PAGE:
23. Potash for organic growers
Published August 2008
The principles of manuring are the same whatever the production system. Organic and non-organic farming have many common objectives and are working with the same basic resources. It is unfortunate that promotion and advocacy of the different systems emphasises differences and encourages conflict.
The objectives of organic production as stated by the Soil Association for example are:- the operation of a sustainable relationship between the health of soil, plants, animals, people and the biosphere to produce healthy food whilst protecting and enhancing the environment.
With regard to plant nutrition the organic aims are:
- to work within natural systems and cycles;
- to maintain or increase long term fertility;
- as far as possible to use renewable resources in preference to non-renewable resources;
- to use other specific materials when extreme need arises.
In practice this means:
- Optimising nutrient recycling by using manures to best effect;
- Balancing nutrients within the rotation;
- Feeding the soil rather than the plant.
For phosphate and potash these also represent the aims of non-organic farmers. Nutrients from manures are taken into account when deciding fertiliser use; phosphate and potash are applied to replace the nutrients removed in the crop in order to maintain soil fertility and nutrient status.
The main difference between an organic and non-organic approach is seen with nitrogen which, although taken up by the plant principally as nitrate in both systems, has different emphasis on sourcing. Organic systems rely on soil, manure and legume N, rather than supplementing these with purchased fertiliser N.
All systems need to pay careful attention to minimising nutrient losses for both financial and environmental reasons. With organic systems, emphasis is also placed on maximising root and biological activity in the soil but the importance of such principles is also recognised by non-organic farmers – for example even the most intensive potato growers prepare deep beds of well structured soil to maximise rooting and soil exploration. Organic standards favour the use of natural, untreated products, which limits the available range of nutrient sources. Non-organic farmers may normally be influenced more by the cost of materials but this often reflects the degree of processing, energy inputs, transport and convenience.
Potash is found in plant-available form as potassium (K) salts such as potassium chloride, sulphate, nitrate etc. These natural deposits are generally the result of the drying out of seas millions of years ago. In soils and plants these salts, which are all water soluble, separate into the potassium cation K+ and the relevant anion Cl–, SO42-, NO3– etc. Potash in manures is also mainly (70-90%) in water soluble form, with a small amount bound into the organic material which is released into the soil solution as the organic matter is mineralised. Potash from manures thus behaves in the potash cycle shown below in a similar manner to fertiliser potash. Potassium is not associated with any environmental or health concerns. None of the forms of these materials produce harmful effects unless they are used incorrectly. As with other nutrients, farmers should use all potash sources with care and responsibility whatever the farming system.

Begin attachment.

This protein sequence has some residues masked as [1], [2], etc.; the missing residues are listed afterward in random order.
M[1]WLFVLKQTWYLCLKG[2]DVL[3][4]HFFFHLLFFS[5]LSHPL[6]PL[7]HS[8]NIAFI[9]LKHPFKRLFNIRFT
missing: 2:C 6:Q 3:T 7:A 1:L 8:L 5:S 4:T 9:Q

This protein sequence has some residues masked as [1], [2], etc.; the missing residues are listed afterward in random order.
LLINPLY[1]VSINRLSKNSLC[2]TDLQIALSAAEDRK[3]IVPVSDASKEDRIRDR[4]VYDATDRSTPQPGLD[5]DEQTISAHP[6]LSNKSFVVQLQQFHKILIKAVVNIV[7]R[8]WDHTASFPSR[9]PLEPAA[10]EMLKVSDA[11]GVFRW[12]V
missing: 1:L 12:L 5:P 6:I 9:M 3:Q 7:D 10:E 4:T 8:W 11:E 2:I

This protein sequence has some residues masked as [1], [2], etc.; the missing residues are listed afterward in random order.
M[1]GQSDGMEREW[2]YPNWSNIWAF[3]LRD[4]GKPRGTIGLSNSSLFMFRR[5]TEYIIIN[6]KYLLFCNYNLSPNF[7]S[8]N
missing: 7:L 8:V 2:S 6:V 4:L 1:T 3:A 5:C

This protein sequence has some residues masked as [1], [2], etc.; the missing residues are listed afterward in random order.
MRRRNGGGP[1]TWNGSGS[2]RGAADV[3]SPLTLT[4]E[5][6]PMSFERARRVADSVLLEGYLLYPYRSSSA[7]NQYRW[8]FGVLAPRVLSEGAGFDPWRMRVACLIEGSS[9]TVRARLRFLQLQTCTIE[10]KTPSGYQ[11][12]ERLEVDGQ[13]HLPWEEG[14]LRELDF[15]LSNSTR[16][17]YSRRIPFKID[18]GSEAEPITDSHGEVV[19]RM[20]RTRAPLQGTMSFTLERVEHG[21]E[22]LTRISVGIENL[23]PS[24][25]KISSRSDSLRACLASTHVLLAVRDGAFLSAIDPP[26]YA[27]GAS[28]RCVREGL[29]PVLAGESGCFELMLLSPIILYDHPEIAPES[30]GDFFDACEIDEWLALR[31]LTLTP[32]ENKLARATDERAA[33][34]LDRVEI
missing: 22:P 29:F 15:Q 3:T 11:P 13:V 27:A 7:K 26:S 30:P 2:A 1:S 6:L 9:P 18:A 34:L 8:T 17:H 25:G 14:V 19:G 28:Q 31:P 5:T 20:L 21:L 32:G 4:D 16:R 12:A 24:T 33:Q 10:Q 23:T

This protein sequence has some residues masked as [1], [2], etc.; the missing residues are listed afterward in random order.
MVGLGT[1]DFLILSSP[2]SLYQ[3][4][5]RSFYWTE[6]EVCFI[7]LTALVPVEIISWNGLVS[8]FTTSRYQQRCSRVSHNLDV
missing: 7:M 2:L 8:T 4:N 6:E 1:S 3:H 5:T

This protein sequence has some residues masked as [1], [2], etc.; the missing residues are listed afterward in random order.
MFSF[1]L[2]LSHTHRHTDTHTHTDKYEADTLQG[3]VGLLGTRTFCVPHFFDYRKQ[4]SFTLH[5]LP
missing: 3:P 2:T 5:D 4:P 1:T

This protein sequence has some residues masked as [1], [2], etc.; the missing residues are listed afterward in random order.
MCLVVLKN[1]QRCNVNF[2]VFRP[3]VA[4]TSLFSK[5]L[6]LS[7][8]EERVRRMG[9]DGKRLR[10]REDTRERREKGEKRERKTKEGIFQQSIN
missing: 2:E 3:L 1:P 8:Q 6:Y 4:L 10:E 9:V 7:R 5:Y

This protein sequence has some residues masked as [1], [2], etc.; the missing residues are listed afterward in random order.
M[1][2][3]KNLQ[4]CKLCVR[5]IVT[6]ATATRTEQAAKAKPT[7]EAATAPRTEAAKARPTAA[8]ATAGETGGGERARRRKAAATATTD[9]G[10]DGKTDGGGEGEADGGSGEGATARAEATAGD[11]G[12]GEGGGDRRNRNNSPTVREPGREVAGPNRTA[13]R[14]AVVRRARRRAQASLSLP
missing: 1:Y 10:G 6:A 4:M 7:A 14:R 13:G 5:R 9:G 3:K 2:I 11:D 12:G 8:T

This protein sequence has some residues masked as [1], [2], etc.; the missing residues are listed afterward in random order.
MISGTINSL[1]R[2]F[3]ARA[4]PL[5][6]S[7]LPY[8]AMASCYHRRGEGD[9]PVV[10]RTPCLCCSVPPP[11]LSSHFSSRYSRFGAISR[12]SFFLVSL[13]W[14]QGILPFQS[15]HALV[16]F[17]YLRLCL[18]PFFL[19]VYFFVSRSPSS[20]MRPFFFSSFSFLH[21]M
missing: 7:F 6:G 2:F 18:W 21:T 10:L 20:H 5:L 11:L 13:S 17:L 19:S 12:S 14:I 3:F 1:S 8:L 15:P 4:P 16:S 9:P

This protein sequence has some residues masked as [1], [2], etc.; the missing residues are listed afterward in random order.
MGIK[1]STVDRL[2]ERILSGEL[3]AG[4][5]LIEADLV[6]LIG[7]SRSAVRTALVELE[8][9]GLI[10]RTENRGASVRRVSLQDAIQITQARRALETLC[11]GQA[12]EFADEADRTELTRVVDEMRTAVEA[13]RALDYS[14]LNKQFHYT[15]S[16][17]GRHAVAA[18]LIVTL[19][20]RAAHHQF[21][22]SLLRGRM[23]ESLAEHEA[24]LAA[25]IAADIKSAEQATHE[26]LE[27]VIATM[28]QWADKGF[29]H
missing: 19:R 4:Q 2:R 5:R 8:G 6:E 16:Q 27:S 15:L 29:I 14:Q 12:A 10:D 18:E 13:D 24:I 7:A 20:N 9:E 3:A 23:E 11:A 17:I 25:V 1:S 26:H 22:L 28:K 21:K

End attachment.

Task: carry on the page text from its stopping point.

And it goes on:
Potassium in soil can be thought of as existing in four pools according to the availability of the K for uptake by plant roots. It is present dissolved in the soil water, adsorbed onto particles of clay and organic matter and held within the crystal structure of clay particles.
Exchangeable K, which is determined by routine soil analysis, is the K that is most readily available for uptake by roots. It is the K in the soil solution and in the ‘readily available’ pool. Sources of potash to the plant are indicated in the diagram. They include small amounts from rain, generally less than 5 kg/ha/year. Some K is lost by drainage from soil and studies indicate for most soils this loss is approximately 1 kg K for every 100 mm of through drainage. Potassium loss is higher from dung and urine patches after grazing because of the very high concentrations in these areas. Uneven or large applications of slurry or FYM can also lead to greater loss than from correctly managed fertiliser or manure.
Manures contain useful amounts of potash depending upon the type of livestock and litter/straw (if any) from which they are derived (see PDA Leaflet ‘Nutrient Contents of Manures‘). Potassium from these sources behaves in the same way in the soil as from fertiliser. Methods of manure storage are also important as K losses can be considerable – up to 50%. Unless imported from another farm, manures only recycle nutrients within the farm and do not replace nutrient which is removed in the products sold.
It is the soil itself which supplies the crop with nutrients and additions of fertiliser or manure are made to replenish these soil reserves. Most soils contain very large quantities of potassium – up to 100 t/ha – but most of this is not available to the plant. Plants take up potassium (as K+) from the soil solution which contains only small quantities – less than 20 kg/ha K. As plants take up K+ from the soil solution it is replenished by the release of K+ held by the clay in the soil (clay minerals are negatively charged and thus attract and hold the positively charged cations – potassium, calcium, magnesium, sodium etc.). Depending upon how strongly it is bonded to the clay, K+ may be released rapidly (exchangeable K), slowly (less readily available K) or by weathering over long periods of time (very slowly available K [also known as matrix K]).